Manufactured by Trio-Kenwood.
In the late 1970s, Kenwood released the R-820, an excellent amateur band receiver that also covered a couple of shortwave broadcast bands.
- Mains operation: 100, 110, 220, 240 V; 12 - 15 V =
- 333 x 153 x 335 mm, weight 12 kg
- SP-820 Loudspeaker
- AM-220 Station Monitor
- TS-820S matching transmitter
- VFO-820 external VFO
- optional IF filters YG-455CN, YG-455C, YG-88A
With the R-820, Kenwood launched an amateur radio receiver in the late seventies, which, to the chagrin of shortwave listeners, did not have continuous coverage, but only covered the most important shortwave broadcast bands. The receiver not only had an analogue and digital frequency display, but also a variety of options for post-processing the shortwave signals.
The desktop unit with dimensions of 333 x 153 x 335 mm and a weight of 12 kg can be operated from the mains with 110 / 220 V and from approx. 12 V DC. On the rear panel is the SO 239 connector for the antenna and a multi-pin connector to connect the receiver to the matching TS-820S transmitter, with both components an amateur radio station is completed.
On the front panel, in the lower right corner, you will find the power switch and the switch for standalone - receiver operation and operation in conjunction with a transmitter.
Right next to it are the two band selector switches, with the right one the broadcast bands from 49 to 16 m are selected. In position NORM, the left switch selects the amateur radio bands, in position WWV (time signal transmitter on 15 MHz) the range covering the 19 m broadcast band is selected.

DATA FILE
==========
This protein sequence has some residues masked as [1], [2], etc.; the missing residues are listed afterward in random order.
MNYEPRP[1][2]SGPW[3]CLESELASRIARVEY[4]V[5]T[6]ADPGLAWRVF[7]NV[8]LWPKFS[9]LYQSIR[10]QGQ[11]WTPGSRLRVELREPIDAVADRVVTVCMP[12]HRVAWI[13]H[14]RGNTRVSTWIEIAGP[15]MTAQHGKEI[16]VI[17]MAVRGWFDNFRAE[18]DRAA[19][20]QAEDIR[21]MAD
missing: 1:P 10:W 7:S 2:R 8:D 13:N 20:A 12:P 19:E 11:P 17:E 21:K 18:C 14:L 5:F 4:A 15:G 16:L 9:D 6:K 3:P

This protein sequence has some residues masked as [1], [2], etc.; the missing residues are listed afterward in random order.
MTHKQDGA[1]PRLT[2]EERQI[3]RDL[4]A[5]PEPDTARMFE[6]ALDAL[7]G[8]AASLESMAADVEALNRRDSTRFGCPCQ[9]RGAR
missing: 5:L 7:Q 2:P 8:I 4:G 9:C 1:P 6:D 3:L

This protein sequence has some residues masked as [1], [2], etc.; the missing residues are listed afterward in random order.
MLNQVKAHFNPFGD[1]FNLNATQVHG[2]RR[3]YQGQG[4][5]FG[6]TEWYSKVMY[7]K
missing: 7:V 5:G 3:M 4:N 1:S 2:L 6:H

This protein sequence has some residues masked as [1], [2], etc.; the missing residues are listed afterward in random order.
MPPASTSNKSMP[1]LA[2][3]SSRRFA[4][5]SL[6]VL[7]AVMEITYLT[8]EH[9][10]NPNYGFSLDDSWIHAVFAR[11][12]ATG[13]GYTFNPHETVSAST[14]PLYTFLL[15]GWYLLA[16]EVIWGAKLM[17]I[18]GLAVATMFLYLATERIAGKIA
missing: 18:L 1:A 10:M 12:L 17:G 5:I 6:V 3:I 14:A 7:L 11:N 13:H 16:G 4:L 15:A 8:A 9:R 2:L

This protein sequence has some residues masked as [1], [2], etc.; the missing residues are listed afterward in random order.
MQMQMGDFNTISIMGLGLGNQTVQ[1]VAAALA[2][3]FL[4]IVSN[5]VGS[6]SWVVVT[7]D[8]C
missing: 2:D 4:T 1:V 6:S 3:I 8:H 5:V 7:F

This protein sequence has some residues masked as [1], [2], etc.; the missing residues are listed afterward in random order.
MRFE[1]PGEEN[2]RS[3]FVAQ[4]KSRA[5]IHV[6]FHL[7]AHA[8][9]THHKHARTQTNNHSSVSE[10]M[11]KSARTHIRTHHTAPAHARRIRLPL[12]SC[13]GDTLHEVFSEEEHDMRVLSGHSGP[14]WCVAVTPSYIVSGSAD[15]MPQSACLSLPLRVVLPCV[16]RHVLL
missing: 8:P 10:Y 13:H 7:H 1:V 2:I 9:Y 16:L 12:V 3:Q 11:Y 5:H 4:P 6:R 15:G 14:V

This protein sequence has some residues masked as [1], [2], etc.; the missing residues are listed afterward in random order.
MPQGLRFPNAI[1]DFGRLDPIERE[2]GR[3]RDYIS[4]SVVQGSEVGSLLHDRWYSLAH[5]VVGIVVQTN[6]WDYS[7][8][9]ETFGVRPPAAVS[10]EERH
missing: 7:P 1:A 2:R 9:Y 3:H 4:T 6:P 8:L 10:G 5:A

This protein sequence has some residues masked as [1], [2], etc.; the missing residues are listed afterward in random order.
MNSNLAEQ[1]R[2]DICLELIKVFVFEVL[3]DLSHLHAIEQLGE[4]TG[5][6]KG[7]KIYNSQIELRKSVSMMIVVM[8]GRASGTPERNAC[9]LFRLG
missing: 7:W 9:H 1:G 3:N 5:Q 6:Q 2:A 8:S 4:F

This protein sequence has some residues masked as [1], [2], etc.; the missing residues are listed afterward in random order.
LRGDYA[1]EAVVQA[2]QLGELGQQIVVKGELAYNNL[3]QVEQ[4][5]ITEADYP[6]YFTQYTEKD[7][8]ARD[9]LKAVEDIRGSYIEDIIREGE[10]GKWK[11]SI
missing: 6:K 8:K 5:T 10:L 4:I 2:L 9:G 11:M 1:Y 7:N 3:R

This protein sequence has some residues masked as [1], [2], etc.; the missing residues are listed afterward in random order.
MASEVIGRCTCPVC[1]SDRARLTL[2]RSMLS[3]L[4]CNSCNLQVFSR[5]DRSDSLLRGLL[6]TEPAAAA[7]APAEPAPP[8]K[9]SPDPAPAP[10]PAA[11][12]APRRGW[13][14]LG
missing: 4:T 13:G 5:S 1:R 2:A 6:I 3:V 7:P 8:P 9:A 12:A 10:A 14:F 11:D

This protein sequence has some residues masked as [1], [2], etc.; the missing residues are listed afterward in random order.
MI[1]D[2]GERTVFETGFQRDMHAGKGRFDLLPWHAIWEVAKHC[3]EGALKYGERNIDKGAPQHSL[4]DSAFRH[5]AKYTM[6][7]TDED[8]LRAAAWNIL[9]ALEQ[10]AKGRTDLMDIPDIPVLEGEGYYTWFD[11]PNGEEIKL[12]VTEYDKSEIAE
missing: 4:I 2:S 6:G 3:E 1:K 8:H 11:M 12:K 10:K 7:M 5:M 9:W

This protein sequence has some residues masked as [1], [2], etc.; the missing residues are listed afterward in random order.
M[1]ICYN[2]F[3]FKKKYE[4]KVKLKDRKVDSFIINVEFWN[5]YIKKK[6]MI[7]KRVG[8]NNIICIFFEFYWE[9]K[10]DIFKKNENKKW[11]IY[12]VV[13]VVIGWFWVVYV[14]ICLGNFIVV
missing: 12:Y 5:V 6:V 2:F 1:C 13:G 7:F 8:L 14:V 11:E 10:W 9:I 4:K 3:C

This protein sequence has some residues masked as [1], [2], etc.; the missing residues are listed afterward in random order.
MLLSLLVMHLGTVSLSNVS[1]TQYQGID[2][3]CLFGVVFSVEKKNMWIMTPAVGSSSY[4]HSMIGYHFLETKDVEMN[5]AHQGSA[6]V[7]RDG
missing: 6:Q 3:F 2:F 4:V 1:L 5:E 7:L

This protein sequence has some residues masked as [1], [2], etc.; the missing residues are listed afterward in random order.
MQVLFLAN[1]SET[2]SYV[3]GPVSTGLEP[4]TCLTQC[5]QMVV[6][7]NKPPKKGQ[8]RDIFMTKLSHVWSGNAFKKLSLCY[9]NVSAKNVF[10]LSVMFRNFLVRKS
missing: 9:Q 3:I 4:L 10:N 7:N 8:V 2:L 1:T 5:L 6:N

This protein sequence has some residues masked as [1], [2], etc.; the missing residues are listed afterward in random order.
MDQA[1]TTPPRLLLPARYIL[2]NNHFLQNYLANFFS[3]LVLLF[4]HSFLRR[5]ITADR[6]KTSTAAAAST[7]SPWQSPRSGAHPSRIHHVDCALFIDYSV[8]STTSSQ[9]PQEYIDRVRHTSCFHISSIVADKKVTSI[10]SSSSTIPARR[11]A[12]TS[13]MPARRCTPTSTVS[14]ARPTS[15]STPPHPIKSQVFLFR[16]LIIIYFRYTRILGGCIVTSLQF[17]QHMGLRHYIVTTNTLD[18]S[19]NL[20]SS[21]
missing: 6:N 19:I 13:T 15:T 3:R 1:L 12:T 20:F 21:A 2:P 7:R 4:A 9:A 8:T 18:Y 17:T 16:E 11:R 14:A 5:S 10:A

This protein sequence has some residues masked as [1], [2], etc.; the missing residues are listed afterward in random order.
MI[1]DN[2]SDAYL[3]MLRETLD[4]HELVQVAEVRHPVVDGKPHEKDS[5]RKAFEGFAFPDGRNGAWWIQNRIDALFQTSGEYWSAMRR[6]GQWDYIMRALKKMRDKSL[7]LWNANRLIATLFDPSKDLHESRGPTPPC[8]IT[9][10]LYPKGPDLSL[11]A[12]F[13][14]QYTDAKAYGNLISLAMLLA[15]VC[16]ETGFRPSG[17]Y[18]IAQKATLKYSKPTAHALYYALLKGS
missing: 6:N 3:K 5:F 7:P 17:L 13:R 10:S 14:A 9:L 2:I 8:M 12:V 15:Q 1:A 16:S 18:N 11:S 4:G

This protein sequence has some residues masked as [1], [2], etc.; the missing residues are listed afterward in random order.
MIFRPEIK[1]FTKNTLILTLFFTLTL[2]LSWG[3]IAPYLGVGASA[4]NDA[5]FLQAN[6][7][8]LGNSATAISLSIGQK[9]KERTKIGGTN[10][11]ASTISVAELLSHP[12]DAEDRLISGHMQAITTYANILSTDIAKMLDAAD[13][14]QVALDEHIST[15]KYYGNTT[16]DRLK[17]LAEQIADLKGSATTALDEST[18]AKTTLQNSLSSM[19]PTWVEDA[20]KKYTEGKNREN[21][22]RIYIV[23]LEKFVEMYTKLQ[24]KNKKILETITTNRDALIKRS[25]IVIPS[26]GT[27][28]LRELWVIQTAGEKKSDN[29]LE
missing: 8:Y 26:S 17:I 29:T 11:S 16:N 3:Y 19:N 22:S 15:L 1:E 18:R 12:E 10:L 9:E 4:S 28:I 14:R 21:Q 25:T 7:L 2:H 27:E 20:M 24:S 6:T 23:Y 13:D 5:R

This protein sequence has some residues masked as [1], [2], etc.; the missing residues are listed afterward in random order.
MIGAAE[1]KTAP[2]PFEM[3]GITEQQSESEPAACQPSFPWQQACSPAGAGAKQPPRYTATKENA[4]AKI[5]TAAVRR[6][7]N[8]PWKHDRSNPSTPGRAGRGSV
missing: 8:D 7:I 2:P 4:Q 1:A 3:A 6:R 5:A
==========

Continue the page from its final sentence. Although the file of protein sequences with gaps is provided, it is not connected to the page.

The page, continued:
Above this are the rotary controls for the notch filter, receiver fine tuning (RIT), „IF Shift“ (to vary the passband of the IF filter) and the double potentiometer volume and RF gain control.\ Above you find the operating control for receive and transmit-receive mode, the bandwidth selector, which also has a function for continuous IF bandwidth and the preselector.
In the centre is the tuning knob with a fine and coarse analogue dial and above it the digital frequency display.
To the left, next to the headphone and line out sockets, are the switches for the operation modes, the antenna attenuator and various switches for special functions such as the noise blanker, standby/receive and monitor (to monitor your own output signal.
With its various options to post-process a signal, the R-820 was one of the best semi-professional amateur radio receivers at the time of its release, even though its operation is not without any pitfalls due to the variety of special functions. The biggest limitation is the restricted coverage of only the amateur radio bands and a selection of broadcast bands. With continuous coverage of the entire shortwave spectrum, the receiver would probably have been even more successful. If you are looking for an amateur radio receiver, a second-hand R-820 in good working order is still a good choice.
Double conversion superhet covering mainly the ham bands.
The set is solid state.